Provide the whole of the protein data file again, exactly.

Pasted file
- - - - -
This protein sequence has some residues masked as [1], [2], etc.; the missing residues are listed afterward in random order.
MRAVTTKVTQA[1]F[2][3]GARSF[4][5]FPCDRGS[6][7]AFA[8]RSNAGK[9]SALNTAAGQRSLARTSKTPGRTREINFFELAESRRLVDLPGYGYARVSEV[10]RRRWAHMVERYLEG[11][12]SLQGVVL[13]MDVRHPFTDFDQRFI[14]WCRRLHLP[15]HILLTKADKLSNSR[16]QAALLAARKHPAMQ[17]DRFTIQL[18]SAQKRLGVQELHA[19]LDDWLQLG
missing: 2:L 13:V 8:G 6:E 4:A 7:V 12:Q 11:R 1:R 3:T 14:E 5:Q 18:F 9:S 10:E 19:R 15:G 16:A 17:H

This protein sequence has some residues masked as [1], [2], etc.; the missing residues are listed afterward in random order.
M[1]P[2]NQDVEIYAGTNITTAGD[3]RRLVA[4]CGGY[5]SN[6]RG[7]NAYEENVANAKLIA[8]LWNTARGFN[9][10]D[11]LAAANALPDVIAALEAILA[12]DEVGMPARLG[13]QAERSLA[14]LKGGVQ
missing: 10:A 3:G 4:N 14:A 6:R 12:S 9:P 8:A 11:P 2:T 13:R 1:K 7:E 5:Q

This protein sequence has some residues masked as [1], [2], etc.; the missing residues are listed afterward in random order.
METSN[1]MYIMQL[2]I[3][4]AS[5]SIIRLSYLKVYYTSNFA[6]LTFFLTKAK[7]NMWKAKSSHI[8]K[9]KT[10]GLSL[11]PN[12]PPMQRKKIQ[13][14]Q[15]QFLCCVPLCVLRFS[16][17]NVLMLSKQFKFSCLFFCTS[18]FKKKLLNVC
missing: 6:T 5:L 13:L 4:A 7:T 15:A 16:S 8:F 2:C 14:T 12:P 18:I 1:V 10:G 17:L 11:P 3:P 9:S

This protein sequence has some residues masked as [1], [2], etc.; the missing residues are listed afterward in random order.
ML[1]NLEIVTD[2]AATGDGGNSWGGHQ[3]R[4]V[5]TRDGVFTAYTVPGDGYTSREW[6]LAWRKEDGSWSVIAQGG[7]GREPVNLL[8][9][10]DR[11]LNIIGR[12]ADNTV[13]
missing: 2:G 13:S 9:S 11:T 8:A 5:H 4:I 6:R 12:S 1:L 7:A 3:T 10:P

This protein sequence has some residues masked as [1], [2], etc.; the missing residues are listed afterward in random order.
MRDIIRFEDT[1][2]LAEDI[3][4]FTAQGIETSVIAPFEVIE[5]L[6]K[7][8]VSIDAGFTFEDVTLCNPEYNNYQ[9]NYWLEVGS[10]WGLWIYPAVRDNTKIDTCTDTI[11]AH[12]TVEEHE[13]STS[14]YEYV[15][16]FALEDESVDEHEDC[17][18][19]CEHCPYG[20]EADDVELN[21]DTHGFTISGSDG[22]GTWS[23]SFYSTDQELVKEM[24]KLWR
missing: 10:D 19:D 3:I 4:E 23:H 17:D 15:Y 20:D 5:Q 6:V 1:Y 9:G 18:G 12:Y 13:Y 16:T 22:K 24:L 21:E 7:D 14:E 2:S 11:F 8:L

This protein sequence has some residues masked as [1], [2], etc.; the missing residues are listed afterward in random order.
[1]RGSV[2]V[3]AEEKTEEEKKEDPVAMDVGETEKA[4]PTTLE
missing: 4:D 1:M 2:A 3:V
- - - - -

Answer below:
This protein sequence has some residues masked as [1], [2], etc.; the missing residues are listed afterward in random order.
MRAVTTKVTQA[1]F[2][3]GARSF[4][5]FPCDRGS[6][7]AFA[8]RSNAGK[9]SALNTAAGQRSLARTSKTPGRTREINFFELAESRRLVDLPGYGYARVSEV[10]RRRWAHMVERYLEG[11][12]SLQGVVL[13]MDVRHPFTDFDQRFI[14]WCRRLHLP[15]HILLTKADKLSNSR[16]QAALLAARKHPAMQ[17]DRFTIQL[18]SAQKRLGVQELHA[19]LDDWLQLG
missing: 2:L 13:V 8:G 6:E 4:A 7:V 12:Q 11:R 1:R 3:T 14:E 5:Q 18:F 9:S 10:E 19:R 15:G 16:A 17:H

This protein sequence has some residues masked as [1], [2], etc.; the missing residues are listed afterward in random order.
M[1]P[2]NQDVEIYAGTNITTAGD[3]RRLVA[4]CGGY[5]SN[6]RG[7]NAYEENVANAKLIA[8]LWNTARGFN[9][10]D[11]LAAANALPDVIAALEAILA[12]DEVGMPARLG[13]QAERSLA[14]LKGGVQ
missing: 10:A 3:G 4:N 14:A 6:R 12:S 9:P 8:A 11:P 2:T 13:R 1:K 7:E 5:Q

This protein sequence has some residues masked as [1], [2], etc.; the missing residues are listed afterward in random order.
METSN[1]MYIMQL[2]I[3][4]AS[5]SIIRLSYLKVYYTSNFA[6]LTFFLTKAK[7]NMWKAKSSHI[8]K[9]KT[10]GLSL[11]PN[12]PPMQRKKIQ[13][14]Q[15]QFLCCVPLCVLRFS[16][17]NVLMLSKQFKFSCLFFCTS[18]FKKKLLNVC
missing: 6:T 5:L 13:L 4:A 7:T 15:A 16:S 8:F 2:C 14:T 12:P 18:I 1:V 10:G 17:L 11:P 3:P 9:S

This protein sequence has some residues masked as [1], [2], etc.; the missing residues are listed afterward in random order.
ML[1]NLEIVTD[2]AATGDGGNSWGGHQ[3]R[4]V[5]TRDGVFTAYTVPGDGYTSREW[6]LAWRKEDGSWSVIAQGG[7]GREPVNLL[8][9][10]DR[11]LNIIGR[12]ADNTV[13]
missing: 2:G 13:S 9:S 11:T 8:A 5:H 4:I 6:R 12:S 1:L 7:A 3:T 10:P

This protein sequence has some residues masked as [1], [2], etc.; the missing residues are listed afterward in random order.
MRDIIRFEDT[1][2]LAEDI[3][4]FTAQGIETSVIAPFEVIE[5]L[6]K[7][8]VSIDAGFTFEDVTLCNPEYNNYQ[9]NYWLEVGS[10]WGLWIYPAVRDNTKIDTCTDTI[11]AH[12]TVEEHE[13]STS[14]YEYV[15][16]FALEDESVDEHEDC[17][18][19]CEHCPYG[20]EADDVELN[21]DTHGFTISGSDG[22]GTWS[23]SFYSTDQELVKEM[24]KLWR
missing: 10:D 19:D 3:I 4:E 23:H 17:D 15:Y 20:D 5:Q 6:V 1:Y 9:G 18:G 12:Y 13:Y 16:T 22:K 24:L 21:E 7:D 14:E 2:S 11:F 8:L

This protein sequence has some residues masked as [1], [2], etc.; the missing residues are listed afterward in random order.
[1]RGSV[2]V[3]AEEKTEEEKKEDPVAMDVGETEKA[4]PTTLE
missing: 4:D 1:M 2:A 3:V